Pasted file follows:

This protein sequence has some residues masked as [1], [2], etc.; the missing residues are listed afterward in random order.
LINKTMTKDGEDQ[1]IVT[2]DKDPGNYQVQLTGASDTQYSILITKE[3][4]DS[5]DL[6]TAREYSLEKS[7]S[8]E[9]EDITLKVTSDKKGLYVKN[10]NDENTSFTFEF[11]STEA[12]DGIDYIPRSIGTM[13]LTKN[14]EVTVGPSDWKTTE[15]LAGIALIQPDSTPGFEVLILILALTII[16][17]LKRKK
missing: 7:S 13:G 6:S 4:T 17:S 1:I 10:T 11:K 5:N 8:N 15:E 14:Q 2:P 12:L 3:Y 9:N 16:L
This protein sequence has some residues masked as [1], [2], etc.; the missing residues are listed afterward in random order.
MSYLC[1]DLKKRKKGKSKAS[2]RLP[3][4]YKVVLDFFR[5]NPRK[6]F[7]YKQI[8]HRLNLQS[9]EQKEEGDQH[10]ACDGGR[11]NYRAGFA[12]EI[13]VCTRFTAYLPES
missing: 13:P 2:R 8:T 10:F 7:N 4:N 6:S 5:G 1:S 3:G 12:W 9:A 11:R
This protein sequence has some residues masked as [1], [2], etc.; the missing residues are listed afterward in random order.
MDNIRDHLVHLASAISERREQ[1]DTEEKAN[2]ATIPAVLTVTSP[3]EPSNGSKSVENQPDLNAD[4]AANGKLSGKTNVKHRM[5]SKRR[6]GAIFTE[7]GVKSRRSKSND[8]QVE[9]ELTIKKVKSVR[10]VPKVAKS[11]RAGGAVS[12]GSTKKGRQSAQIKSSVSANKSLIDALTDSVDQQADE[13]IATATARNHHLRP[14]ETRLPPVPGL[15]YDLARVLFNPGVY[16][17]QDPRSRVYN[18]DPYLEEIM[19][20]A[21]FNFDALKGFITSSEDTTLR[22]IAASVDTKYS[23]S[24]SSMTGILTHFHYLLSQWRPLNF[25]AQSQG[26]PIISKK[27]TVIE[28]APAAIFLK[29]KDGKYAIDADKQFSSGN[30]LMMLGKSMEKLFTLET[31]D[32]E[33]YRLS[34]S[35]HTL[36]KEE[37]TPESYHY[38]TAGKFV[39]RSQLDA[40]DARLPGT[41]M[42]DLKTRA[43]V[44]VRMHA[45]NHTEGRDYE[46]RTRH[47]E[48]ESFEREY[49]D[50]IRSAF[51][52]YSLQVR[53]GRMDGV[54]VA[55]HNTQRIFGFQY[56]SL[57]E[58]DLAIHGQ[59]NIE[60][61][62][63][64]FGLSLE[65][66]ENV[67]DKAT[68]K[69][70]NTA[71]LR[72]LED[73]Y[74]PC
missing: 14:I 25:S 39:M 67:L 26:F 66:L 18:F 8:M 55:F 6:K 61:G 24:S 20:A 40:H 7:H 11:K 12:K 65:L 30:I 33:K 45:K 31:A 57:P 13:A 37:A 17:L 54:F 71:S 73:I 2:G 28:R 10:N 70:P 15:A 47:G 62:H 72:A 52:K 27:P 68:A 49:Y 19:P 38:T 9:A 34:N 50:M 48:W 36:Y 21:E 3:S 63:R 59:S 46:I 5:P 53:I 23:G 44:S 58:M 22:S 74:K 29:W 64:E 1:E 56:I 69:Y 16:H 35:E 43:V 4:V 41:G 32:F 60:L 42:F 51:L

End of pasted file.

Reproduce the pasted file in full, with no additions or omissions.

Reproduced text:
This protein sequence has some residues masked as [1], [2], etc.; the missing residues are listed afterward in random order.
LINKTMTKDGEDQ[1]IVT[2]DKDPGNYQVQLTGASDTQYSILITKE[3][4]DS[5]DL[6]TAREYSLEKS[7]S[8]E[9]EDITLKVTSDKKGLYVKN[10]NDENTSFTFEF[11]STEA[12]DGIDYIPRSIGTM[13]LTKN[14]EVTVGPSDWKTTE[15]LAGIALIQPDSTPGFEVLILILALTII[16][17]LKRKK
missing: 7:S 13:G 6:S 4:T 17:S 1:I 10:T 11:K 5:N 8:N 15:E 14:Q 2:P 12:L 3:Y 9:N 16:L
This protein sequence has some residues masked as [1], [2], etc.; the missing residues are listed afterward in random order.
MSYLC[1]DLKKRKKGKSKAS[2]RLP[3][4]YKVVLDFFR[5]NPRK[6]F[7]YKQI[8]HRLNLQS[9]EQKEEGDQH[10]ACDGGR[11]NYRAGFA[12]EI[13]VCTRFTAYLPES
missing: 13:P 2:R 8:T 10:F 7:N 4:N 6:S 5:G 1:S 3:G 12:W 9:A 11:R
This protein sequence has some residues masked as [1], [2], etc.; the missing residues are listed afterward in random order.
MDNIRDHLVHLASAISERREQ[1]DTEEKAN[2]ATIPAVLTVTSP[3]EPSNGSKSVENQPDLNAD[4]AANGKLSGKTNVKHRM[5]SKRR[6]GAIFTE[7]GVKSRRSKSND[8]QVE[9]ELTIKKVKSVR[10]VPKVAKS[11]RAGGAVS[12]GSTKKGRQSAQIKSSVSANKSLIDALTDSVDQQADE[13]IATATARNHHLRP[14]ETRLPPVPGL[15]YDLARVLFNPGVY[16][17]QDPRSRVYN[18]DPYLEEIM[19][20]A[21]FNFDALKGFITSSEDTTLR[22]IAASVDTKYS[23]S[24]SSMTGILTHFHYLLSQWRPLNF[25]AQSQG[26]PIISKK[27]TVIE[28]APAAIFLK[29]KDGKYAIDADKQFSSGN[30]LMMLGKSMEKLFTLET[31]D[32]E[33]YRLS[34]S[35]HTL[36]KEE[37]TPESYHY[38]TAGKFV[39]RSQLDA[40]DARLPGT[41]M[42]DLKTRA[43]V[44]VRMHA[45]NHTEGRDYE[46]RTRH[47]E[48]ESFEREY[49]D[50]IRSAF[51][52]YSLQVR[53]GRMDGV[54]VA[55]HNTQRIFGFQY[56]SL[57]E[58]DLAIHGQ[59]NIE[60][61][62][63][64]FGLSLE[65][66]ENV[67]DKAT[68]K[69][70]NTA[71]LR[72]LED[73]Y[74]PC
missing: 14:I 25:S 39:M 67:L 26:F 66:L 18:F 8:M 55:F 6:K 61:G 24:S 20:A 40:H 7:H 11:K 12:K 65:L 30:I 33:K 45:K 31:A 57:P 13:A 37:A 17:L 54:F 71:S 73:I 2:G 28:R 10:N 70:P 15:A 47:G 62:H 72:A 52:K 27:P 68:A 49:Y 19:P 38:T 9:A 34:N 50:M 48:W 36:Y 21:E 3:S 63:R 59:S 46:I 5:P 53:I 23:G 44:S 58:M 22:S 74:K 29:W 64:E 1:E 56:I 69:Y 16:H 35:E 43:V 4:V 41:G 32:F 60:L 42:F 51:L